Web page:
Media, Politics and Governance in a Globalized Public Sphere
Chapter 2. Fifty shades of freedom: The democratic century
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FIFTY SHADES OF FREEDOM: THE DEMOCRATIC CENTURY
We are all democrats now. Or, if that sounds like an overly optimistic assertion of current geopolitical realities, let me suggest this: An unprecedentedly large proportion of the world’s population are, or claim to be, democrats.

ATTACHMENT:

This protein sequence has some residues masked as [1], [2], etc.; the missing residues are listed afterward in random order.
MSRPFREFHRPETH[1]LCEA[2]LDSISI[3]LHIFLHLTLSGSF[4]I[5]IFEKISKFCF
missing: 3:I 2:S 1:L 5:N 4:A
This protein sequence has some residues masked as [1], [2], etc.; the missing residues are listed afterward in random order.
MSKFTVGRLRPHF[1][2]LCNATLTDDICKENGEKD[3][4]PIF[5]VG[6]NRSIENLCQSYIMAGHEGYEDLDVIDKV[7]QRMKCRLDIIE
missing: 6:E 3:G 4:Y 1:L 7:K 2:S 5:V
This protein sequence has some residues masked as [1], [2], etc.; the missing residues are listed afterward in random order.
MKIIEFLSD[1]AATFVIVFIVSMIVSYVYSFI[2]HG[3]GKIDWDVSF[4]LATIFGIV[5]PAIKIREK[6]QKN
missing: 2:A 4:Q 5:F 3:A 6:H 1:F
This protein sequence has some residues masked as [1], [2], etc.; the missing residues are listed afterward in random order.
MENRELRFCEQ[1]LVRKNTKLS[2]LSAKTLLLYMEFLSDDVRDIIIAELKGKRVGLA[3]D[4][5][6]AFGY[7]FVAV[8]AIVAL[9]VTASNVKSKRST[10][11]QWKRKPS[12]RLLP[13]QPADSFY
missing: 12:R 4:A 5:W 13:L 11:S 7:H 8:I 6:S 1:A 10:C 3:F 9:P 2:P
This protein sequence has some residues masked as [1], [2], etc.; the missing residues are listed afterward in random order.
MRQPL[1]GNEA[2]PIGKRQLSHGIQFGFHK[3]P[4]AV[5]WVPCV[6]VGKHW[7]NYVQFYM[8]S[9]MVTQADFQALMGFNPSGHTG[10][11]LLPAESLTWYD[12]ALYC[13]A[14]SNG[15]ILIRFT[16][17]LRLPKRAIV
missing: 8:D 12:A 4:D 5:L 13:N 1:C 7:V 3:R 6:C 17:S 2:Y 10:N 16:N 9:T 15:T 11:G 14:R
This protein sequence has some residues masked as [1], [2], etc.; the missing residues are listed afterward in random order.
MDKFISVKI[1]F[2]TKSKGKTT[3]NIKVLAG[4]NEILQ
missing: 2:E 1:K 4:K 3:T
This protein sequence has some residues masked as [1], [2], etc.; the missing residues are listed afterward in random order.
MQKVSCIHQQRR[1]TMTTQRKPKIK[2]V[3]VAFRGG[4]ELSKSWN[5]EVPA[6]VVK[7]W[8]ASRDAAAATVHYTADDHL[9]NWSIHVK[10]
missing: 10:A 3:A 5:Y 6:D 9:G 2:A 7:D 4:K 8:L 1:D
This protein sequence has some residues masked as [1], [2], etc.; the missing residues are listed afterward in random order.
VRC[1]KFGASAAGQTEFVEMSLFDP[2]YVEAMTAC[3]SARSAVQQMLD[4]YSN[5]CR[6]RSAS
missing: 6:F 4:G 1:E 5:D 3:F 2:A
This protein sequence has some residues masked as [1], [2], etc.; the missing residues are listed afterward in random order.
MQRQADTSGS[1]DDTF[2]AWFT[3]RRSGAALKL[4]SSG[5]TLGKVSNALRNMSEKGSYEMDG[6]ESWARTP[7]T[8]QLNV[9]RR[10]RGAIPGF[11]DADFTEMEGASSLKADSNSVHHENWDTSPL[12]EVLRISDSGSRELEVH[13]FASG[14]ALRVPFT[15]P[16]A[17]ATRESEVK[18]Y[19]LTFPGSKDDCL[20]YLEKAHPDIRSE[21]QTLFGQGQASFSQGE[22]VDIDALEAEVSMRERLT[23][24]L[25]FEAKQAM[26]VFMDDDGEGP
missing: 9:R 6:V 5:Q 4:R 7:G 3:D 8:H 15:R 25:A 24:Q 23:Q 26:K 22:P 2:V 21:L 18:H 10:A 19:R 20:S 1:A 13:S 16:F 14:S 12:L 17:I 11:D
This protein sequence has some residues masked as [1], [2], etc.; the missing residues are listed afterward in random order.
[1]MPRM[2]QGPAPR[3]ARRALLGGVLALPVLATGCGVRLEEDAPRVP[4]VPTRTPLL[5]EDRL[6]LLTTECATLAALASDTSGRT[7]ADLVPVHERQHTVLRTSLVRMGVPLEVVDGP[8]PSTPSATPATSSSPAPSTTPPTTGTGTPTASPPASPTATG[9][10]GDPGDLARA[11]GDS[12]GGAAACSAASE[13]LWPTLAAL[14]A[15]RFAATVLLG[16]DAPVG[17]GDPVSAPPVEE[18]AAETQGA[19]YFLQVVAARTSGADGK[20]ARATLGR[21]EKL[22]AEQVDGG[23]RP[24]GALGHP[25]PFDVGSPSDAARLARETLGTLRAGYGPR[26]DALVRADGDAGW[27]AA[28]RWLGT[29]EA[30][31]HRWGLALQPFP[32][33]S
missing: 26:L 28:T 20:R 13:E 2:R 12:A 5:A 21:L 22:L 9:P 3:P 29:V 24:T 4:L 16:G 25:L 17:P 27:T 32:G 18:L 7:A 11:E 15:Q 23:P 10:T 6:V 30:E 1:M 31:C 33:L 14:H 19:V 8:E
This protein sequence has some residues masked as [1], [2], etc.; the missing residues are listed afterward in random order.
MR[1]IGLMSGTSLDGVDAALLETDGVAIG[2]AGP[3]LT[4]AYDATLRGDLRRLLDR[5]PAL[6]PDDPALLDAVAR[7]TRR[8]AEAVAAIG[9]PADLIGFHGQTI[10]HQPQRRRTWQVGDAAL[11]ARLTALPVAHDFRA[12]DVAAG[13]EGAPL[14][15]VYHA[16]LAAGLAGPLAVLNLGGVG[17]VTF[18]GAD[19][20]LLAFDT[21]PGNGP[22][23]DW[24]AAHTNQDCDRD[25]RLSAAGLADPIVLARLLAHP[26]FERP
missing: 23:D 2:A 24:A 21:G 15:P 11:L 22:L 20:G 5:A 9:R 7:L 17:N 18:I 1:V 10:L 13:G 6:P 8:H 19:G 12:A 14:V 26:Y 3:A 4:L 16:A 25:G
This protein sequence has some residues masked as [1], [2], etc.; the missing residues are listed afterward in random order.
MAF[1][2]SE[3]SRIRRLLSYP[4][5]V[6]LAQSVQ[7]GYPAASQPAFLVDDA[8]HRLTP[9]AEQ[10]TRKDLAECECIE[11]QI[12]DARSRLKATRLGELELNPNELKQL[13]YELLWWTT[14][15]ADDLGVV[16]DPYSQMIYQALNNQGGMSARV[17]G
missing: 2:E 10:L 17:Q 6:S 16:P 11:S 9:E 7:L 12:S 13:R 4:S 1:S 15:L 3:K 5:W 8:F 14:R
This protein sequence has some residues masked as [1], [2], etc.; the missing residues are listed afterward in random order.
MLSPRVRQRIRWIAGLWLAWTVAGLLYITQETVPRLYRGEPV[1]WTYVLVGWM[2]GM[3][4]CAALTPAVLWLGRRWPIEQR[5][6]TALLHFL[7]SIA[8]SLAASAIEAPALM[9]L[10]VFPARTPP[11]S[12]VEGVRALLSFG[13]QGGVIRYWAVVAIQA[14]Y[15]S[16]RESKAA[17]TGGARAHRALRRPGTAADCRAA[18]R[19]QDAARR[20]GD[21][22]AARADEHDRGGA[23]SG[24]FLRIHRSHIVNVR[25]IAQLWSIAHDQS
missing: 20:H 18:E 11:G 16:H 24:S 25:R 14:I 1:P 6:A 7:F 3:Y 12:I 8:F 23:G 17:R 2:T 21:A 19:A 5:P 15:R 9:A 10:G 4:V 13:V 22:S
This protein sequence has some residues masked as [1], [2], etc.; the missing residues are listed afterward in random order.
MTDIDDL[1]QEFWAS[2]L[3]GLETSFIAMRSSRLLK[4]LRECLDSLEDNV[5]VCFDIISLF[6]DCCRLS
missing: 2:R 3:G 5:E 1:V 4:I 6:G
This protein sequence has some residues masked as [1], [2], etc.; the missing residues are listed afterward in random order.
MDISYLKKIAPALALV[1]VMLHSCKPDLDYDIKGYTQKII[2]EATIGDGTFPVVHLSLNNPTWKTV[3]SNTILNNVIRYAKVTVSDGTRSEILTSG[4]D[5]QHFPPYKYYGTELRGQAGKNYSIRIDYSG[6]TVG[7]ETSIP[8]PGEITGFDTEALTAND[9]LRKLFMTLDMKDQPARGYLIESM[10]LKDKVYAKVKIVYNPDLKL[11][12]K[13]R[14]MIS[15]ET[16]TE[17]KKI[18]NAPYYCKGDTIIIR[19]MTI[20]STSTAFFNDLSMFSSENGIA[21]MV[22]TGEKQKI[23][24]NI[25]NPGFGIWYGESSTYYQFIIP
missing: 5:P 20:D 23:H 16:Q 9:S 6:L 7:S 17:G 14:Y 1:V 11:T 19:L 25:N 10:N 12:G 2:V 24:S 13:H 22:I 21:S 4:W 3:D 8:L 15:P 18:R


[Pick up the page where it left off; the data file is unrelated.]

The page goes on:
Of the 165 United Nations member states recognized in 2014 (Economist Intelligence Unit, 2015), containing within their borders the world’s approximately 9 billion people, the governments of the great majority—from the United States to North Korea and every shade of polity between—lay claim to the term ‘democracy’. The Chinese communists do it (the term minzhu, or ‘people-as-masters’, has been used there in different contexts), the post-Soviet Russians do it (and the Soviet-era states of the Warsaw Pact described themselves as ‘people’s democracies’), and yes, even the North Koreans do it—that is, they describe their system of governance as democratic and their country as the Democratic People’s Republic of Korea. In doing so, they acknowledge the rhetorical and ideological value of the association, internally and externally, even as they dismiss the liberal pluralist forms of representative democracy which have evolved in the advanced capitalist world in the last century.
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